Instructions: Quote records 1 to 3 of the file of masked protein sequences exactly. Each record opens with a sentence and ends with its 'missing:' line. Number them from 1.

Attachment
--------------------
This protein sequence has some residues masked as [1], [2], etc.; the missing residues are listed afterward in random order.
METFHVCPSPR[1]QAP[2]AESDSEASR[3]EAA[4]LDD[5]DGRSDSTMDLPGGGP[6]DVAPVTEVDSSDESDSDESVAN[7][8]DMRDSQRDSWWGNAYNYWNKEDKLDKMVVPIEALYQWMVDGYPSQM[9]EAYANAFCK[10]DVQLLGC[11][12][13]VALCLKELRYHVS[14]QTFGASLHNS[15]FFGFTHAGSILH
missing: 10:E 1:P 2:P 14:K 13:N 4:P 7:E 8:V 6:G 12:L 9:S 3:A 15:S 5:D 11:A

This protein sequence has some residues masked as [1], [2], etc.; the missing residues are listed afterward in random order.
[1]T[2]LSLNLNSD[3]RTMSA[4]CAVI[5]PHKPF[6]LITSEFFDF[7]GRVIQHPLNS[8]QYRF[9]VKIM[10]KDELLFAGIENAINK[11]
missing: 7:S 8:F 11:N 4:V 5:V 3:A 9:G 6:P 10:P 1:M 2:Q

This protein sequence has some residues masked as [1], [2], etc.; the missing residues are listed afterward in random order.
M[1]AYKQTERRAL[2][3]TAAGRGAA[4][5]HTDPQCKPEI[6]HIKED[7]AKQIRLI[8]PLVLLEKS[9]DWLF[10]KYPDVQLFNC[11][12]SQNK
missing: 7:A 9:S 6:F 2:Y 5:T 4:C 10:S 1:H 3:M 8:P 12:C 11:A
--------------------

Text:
This protein sequence has some residues masked as [1], [2], etc.; the missing residues are listed afterward in random order.
METFHVCPSPR[1]QAP[2]AESDSEASR[3]EAA[4]LDD[5]DGRSDSTMDLPGGGP[6]DVAPVTEVDSSDESDSDESVAN[7][8]DMRDSQRDSWWGNAYNYWNKEDKLDKMVVPIEALYQWMVDGYPSQM[9]EAYANAFCK[10]DVQLLGC[11][12][13]VALCLKELRYHVS[14]QTFGASLHNS[15]FFGFTHAGSILH
missing: 10:E 1:P 2:P 14:K 13:N 4:P 7:E 8:V 6:G 12:L 9:S 3:A 15:S 5:D 11:A

This protein sequence has some residues masked as [1], [2], etc.; the missing residues are listed afterward in random order.
[1]T[2]LSLNLNSD[3]RTMSA[4]CAVI[5]PHKPF[6]LITSEFFDF[7]GRVIQHPLNS[8]QYRF[9]VKIM[10]KDELLFAGIENAINK[11]
missing: 7:S 8:F 11:N 4:V 5:V 3:A 9:G 6:P 10:P 1:M 2:Q

This protein sequence has some residues masked as [1], [2], etc.; the missing residues are listed afterward in random order.
M[1]AYKQTERRAL[2][3]TAAGRGAA[4][5]HTDPQCKPEI[6]HIKED[7]AKQIRLI[8]PLVLLEKS[9]DWLF[10]KYPDVQLFNC[11][12]SQNK
missing: 7:A 9:S 6:F 2:Y 5:T 4:C 10:S 1:H 3:M 8:P 12:C 11:A